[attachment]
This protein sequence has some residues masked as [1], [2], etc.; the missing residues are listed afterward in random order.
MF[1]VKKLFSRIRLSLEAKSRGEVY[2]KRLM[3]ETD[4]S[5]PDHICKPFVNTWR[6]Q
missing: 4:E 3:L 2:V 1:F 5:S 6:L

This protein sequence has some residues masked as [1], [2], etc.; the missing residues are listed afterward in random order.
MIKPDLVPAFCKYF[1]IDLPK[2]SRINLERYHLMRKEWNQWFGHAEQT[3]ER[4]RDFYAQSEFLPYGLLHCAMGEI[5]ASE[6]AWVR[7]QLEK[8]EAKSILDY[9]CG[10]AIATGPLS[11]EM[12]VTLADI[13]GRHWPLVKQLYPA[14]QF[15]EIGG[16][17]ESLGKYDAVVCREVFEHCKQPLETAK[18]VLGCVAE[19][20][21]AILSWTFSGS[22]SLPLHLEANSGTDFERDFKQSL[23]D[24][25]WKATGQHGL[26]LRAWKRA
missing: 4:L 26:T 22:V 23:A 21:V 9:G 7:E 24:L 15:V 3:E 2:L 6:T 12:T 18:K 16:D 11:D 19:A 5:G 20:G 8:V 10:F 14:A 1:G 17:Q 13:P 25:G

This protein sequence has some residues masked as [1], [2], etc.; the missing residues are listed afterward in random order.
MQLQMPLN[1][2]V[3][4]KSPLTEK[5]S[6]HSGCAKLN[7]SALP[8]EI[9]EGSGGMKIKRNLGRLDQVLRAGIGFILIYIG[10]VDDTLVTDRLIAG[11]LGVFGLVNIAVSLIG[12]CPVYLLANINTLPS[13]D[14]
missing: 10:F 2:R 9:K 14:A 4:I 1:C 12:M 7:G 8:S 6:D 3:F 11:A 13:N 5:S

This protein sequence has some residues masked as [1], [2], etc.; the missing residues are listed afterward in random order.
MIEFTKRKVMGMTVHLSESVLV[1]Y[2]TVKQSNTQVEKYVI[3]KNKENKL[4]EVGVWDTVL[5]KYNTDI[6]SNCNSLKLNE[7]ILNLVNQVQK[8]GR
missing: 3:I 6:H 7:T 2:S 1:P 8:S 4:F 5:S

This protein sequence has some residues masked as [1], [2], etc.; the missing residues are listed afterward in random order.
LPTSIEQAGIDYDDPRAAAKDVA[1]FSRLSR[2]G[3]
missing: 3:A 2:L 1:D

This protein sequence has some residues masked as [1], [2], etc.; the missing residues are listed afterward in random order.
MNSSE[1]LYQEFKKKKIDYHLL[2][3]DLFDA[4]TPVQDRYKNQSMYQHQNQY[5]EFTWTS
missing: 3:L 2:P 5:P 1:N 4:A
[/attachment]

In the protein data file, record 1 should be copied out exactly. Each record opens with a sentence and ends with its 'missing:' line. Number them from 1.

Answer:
This protein sequence has some residues masked as [1], [2], etc.; the missing residues are listed afterward in random order.
MF[1]VKKLFSRIRLSLEAKSRGEVY[2]KRLM[3]ETD[4]S[5]PDHICKPFVNTWR[6]Q
missing: 4:E 3:L 2:V 1:F 5:S 6:L